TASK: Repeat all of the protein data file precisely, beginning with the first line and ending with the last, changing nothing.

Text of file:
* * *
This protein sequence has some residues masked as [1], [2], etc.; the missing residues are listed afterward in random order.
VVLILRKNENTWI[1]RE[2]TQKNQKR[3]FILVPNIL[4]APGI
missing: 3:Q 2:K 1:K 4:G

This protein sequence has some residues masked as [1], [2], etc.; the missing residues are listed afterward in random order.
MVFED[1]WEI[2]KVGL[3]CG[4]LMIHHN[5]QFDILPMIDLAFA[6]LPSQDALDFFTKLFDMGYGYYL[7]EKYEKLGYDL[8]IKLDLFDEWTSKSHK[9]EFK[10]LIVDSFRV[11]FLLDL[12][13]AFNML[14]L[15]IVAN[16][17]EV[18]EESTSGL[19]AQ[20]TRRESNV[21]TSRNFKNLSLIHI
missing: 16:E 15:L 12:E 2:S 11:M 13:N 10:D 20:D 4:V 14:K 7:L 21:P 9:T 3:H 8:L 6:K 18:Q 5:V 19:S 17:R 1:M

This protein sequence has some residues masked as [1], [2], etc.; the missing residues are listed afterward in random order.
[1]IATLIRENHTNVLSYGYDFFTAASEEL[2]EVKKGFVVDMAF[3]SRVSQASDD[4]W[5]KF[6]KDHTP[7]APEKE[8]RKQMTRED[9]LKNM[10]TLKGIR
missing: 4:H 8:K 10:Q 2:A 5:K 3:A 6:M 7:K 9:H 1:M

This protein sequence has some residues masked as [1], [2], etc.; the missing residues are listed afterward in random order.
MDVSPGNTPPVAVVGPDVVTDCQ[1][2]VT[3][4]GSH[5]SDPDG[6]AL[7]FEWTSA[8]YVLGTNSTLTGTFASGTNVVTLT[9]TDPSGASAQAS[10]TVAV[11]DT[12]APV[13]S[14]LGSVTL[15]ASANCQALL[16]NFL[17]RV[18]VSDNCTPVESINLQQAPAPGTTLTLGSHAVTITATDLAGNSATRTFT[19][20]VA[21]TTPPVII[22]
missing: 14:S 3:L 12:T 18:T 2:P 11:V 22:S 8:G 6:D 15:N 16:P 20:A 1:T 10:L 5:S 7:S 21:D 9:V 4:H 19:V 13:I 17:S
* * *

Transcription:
This protein sequence has some residues masked as [1], [2], etc.; the missing residues are listed afterward in random order.
VVLILRKNENTWI[1]RE[2]TQKNQKR[3]FILVPNIL[4]APGI
missing: 3:Q 2:K 1:K 4:G

This protein sequence has some residues masked as [1], [2], etc.; the missing residues are listed afterward in random order.
MVFED[1]WEI[2]KVGL[3]CG[4]LMIHHN[5]QFDILPMIDLAFA[6]LPSQDALDFFTKLFDMGYGYYL[7]EKYEKLGYDL[8]IKLDLFDEWTSKSHK[9]EFK[10]LIVDSFRV[11]FLLDL[12][13]AFNML[14]L[15]IVAN[16][17]EV[18]EESTSGL[19]AQ[20]TRRESNV[21]TSRNFKNLSLIHI
missing: 16:E 15:L 12:E 2:S 11:M 13:N 10:D 20:D 4:V 14:K 7:L 21:P 9:T 3:H 8:L 6:K 18:Q 5:V 19:S 17:R 1:M

This protein sequence has some residues masked as [1], [2], etc.; the missing residues are listed afterward in random order.
[1]IATLIRENHTNVLSYGYDFFTAASEEL[2]EVKKGFVVDMAF[3]SRVSQASDD[4]W[5]KF[6]KDHTP[7]APEKE[8]RKQMTRED[9]LKNM[10]TLKGIR
missing: 4:H 8:K 10:Q 2:A 5:K 3:A 6:M 7:K 9:H 1:M

This protein sequence has some residues masked as [1], [2], etc.; the missing residues are listed afterward in random order.
MDVSPGNTPPVAVVGPDVVTDCQ[1][2]VT[3][4]GSH[5]SDPDG[6]AL[7]FEWTSA[8]YVLGTNSTLTGTFASGTNVVTLT[9]TDPSGASAQAS[10]TVAV[11]DT[12]APV[13]S[14]LGSVTL[15]ASANCQALL[16]NFL[17]RV[18]VSDNCTPVESINLQQAPAPGTTLTLGSHAVTITATDLAGNSATRTFT[19][20]VA[21]TTPPVII[22]
missing: 14:S 3:L 12:T 18:T 2:P 11:V 22:S 8:G 6:D 15:N 16:P 20:A 1:T 10:L 5:S 7:S 21:D 9:V 4:H 19:V 13:I 17:S